AP Business Writer
NEW YORK (AP) -- Imagine gathering nearly everything that has rattled investors' nerves over the past four years: the European debt crisis, fights over the U.S. government's budget and moves by the Federal Reserve. Now imagine all of them crammed into one month.
That month? It's September.
"Oh, it's definitely going to be fun," says Jason Pride, director of investment strategy at the money management firm Glenmede in Philadelphia.
As August wrapped up, trading desks and investment firms looked warily at the lineup of events slated for September and warned clients of turbulence ahead.
The Fed's September meeting is when many on Wall Street think the central bank will begin winding down its massive bond-buying program. German voters will decide whether Chancellor Angela Merkel gets another term as the leader of Europe's largest economy. And Congress will be on a tight deadline to pass a spending bill before the month ends, a process which could easily turn into another brawl over raising the government's borrowing limit.
Each item on the calendar could cause big swings in daily trading. And collectively, they could make an often dangerous month for the market even more volatile.
Then there is the wildcard. President Barack Obama on Saturday said that the U.S. should take military action in response to the alleged use of chemical weapons in an attack that killed hundreds in Syria.
Obama, however, said that he would seek congressional approval before any military strike. Congress is scheduled to reconvene Sept. 9.
"Right now, we're probably in the lull that precedes the storm," says Mark Luschini, the chief investment strategist at Janney Montgomery Scott in Pittsburgh.
September has often been a cruel month for the stock market, which gives it a superstitious power for some investors. Since 1945, the Standard & Poor's 500 index has slumped nearly six out of every 10 Septembers, with an average loss of 0.6 percent.
This one could be much worse, investors say. Luschini and others think the S&P 500 could slump more than 9 percent below the record high of 1,709.67, reached Aug. 2.
On the bright side, the same people who think the market is likely headed for a rough stretch in the coming weeks also think it won't last. Even good years have bad months.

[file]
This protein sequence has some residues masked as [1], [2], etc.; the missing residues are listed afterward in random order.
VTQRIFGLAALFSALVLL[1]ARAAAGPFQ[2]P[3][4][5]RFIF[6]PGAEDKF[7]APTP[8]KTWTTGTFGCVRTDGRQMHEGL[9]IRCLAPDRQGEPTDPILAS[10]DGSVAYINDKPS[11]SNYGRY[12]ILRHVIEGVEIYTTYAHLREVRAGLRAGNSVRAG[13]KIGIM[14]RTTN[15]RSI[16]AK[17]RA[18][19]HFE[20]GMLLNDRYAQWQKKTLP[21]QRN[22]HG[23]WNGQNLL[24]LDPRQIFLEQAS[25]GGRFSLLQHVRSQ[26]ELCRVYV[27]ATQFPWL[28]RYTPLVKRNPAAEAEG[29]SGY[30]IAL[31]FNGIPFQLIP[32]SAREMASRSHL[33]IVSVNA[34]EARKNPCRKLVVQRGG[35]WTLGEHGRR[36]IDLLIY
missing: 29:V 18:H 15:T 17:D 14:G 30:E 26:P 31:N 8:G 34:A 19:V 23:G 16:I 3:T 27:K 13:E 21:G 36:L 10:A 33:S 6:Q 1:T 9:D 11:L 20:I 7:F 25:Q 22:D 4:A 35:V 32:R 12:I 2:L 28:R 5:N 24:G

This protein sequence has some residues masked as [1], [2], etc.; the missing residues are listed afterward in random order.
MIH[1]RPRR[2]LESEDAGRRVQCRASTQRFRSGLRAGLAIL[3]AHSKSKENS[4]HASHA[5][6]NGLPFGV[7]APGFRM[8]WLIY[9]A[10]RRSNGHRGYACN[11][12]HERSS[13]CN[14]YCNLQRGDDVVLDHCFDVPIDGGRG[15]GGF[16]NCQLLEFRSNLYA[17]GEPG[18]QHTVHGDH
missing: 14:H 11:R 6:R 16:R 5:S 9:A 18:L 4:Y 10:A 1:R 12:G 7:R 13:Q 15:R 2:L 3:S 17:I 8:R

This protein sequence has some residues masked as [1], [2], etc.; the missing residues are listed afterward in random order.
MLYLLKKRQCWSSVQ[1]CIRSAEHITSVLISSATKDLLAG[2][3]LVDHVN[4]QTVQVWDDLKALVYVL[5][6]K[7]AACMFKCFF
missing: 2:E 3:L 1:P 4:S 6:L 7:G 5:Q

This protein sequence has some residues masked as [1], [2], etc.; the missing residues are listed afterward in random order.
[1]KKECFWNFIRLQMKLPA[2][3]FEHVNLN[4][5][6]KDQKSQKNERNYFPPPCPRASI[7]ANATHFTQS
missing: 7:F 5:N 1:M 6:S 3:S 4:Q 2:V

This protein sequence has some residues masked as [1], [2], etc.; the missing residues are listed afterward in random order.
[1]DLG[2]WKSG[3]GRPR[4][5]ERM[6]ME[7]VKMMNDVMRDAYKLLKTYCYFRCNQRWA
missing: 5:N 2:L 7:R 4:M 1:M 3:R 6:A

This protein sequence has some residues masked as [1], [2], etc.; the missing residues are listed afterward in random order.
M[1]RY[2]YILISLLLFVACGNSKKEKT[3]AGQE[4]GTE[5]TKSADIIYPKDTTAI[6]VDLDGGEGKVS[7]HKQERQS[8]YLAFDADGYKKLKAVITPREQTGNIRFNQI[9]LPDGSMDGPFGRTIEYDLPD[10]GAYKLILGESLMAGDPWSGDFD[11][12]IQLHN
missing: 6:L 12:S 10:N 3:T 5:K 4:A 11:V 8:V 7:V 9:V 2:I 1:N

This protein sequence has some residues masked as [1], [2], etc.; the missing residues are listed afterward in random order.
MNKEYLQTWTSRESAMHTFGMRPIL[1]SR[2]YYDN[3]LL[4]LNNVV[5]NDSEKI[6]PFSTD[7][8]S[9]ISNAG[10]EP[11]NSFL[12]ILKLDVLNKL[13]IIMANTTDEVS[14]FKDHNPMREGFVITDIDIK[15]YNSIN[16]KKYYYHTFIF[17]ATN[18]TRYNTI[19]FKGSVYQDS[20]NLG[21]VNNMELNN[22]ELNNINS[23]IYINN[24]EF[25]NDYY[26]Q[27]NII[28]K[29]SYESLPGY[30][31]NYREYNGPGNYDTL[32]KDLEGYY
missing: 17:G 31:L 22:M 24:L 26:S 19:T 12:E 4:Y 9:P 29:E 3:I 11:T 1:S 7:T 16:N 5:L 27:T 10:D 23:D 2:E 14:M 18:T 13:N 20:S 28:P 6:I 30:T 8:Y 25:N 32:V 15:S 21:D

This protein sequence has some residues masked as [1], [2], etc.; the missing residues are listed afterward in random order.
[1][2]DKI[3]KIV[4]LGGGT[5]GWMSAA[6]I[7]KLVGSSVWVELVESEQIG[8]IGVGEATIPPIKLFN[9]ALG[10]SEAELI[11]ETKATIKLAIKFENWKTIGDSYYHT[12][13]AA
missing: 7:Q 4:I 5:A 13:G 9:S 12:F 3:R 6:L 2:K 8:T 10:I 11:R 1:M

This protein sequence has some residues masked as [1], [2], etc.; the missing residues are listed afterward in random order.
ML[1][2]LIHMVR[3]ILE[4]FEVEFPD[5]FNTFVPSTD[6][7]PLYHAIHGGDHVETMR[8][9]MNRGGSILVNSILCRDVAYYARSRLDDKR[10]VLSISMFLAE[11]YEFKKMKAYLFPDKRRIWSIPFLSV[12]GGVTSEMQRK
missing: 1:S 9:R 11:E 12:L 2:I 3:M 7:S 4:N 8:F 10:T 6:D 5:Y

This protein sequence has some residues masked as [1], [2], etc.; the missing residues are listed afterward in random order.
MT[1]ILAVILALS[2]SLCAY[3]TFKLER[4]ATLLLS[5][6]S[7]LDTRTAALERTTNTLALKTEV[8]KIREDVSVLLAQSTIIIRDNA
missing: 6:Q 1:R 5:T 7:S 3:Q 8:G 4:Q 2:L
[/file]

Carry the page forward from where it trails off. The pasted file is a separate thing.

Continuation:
THE FED MEETING. SEPT. 18
First up, it's the Fed meeting that everybody on Wall Street spent the summer talking about. Conventional wisdom says that the Fed will announce plans to trim its monthly purchases of bonds from $85 billion to around $75 billion. It would be the Fed's first step toward winding down the $3 trillion bond-buying program launched during the financial crisis.
There's trepidation about the move -- known as "tapering" -- because the Fed's efforts have held down borrowing rates, a boon to the once-devastated housing market.
Minutes from the Fed's July meeting showed "broad support" for scaling back. But there was nothing about how much.
The danger is that the Fed scales back much more than expected, says Glenmede' s Pride. Maybe, for instance, the Fed will buy $55 billion each month.
"Markets will react as if the Fed is slamming on the breaks," he says.
Barring any big surprises, however, investors will likely take the Fed's next move in stride, says Sam Stovall, the chief equity strategist at S&P Capital IQ.
Markets are supposed to be forward-looking and Fed Chairman Ben Bernanke started signaling a move to withdraw some support in May. People have had months to prepare for it. "I think there will be a collective yawn if they start tapering in September," Stovall says.
Investors may wind up more concerned about who replaces Bernanke when his term ends in January. President Barack Obama could nominate a successor as early as September. The current front-runners are Janet Yellen, the Fed's vice chairwoman, and Larry Summers, the former Treasury Secretary.
Stovall says that Summers seems like more of a political operator than Yellen. His concern is that a Fed under Summers would be less impartial, undermining an institution that's supposed to be independent of political winds.
"My worry is that Larry Summers gets it," Stovall says. "I really think his nomination would reduce investor confidence in the Fed."
GERMAN ELECTIONS. SEPT. 22
Remember the European debt crisis? From late 2009 until last year, worries about Greece, Spain or another of the continent's troubled economies would flare up and send the U.S. stock market into a tailspin.
This year has been different. France and Germany helped tug the eurozone out of an 18-month recession this spring. A closely watched survey recently showed business activity rising for four months straight. U.S. investors who used to keep close tabs on Europe's bond markets for signs of trouble now look to the region for investment ideas.